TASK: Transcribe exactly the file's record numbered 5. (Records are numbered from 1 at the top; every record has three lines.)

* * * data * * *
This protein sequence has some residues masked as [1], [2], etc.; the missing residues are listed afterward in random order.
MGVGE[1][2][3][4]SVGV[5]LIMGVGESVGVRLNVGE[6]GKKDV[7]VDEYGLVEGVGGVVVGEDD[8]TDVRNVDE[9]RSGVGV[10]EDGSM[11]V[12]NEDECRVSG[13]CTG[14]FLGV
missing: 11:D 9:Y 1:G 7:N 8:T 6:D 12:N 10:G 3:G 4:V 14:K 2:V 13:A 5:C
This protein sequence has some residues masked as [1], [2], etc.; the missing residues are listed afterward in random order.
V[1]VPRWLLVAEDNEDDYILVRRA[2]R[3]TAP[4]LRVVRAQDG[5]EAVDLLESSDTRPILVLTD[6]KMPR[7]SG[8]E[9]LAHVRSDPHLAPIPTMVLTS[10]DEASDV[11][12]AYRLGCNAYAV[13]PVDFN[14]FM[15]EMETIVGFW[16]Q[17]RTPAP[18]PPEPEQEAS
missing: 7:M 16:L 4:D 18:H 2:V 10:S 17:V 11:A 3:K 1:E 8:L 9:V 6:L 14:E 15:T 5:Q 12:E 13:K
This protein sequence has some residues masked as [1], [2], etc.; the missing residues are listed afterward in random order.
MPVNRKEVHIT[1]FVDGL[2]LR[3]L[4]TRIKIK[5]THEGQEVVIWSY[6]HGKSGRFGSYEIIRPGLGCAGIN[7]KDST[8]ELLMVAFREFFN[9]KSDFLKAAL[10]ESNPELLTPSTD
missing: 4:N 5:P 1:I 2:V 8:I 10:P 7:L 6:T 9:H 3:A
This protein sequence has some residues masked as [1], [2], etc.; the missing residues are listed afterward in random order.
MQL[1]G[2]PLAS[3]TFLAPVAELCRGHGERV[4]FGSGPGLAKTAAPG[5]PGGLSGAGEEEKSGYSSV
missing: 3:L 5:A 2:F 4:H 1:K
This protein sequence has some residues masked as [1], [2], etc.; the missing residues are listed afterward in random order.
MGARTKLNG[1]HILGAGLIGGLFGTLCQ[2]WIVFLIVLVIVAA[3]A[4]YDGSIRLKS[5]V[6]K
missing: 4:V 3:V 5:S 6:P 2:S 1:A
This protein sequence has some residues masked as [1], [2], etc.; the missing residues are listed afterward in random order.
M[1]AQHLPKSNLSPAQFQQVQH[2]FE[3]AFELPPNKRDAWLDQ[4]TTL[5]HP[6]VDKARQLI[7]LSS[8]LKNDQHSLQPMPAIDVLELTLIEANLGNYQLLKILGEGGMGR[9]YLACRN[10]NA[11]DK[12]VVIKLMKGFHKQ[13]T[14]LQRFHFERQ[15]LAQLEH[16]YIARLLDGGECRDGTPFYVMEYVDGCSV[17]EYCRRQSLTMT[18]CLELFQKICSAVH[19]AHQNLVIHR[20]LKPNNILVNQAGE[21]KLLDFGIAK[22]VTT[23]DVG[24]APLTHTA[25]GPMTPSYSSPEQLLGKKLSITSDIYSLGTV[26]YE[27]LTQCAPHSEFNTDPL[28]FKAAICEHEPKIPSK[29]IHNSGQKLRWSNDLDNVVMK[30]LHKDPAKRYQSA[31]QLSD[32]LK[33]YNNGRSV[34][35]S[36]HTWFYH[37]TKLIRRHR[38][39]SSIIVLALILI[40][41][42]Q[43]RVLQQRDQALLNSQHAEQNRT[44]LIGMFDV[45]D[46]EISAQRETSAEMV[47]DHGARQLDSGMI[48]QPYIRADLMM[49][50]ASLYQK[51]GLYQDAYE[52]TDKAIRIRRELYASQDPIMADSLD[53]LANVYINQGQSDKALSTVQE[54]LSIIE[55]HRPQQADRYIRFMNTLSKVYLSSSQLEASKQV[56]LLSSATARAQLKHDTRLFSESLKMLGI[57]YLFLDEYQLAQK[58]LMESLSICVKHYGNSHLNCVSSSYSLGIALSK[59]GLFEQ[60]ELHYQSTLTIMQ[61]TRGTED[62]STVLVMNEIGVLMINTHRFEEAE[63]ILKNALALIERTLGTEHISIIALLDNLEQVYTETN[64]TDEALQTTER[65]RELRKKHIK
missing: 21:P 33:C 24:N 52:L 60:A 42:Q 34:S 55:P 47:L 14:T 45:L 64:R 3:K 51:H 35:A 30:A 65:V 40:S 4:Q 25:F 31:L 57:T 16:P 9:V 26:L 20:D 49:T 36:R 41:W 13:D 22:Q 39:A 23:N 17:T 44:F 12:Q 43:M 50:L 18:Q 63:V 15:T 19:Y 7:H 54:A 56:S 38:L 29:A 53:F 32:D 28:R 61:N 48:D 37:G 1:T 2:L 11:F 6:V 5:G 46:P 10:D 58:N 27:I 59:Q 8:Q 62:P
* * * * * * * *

This protein sequence has some residues masked as [1], [2], etc.; the missing residues are listed afterward in random order.
MGARTKLNG[1]HILGAGLIGGLFGTLCQ[2]WIVFLIVLVIVAA[3]A[4]YDGSIRLKS[5]V[6]K
missing: 4:V 3:V 5:S 6:P 2:S 1:A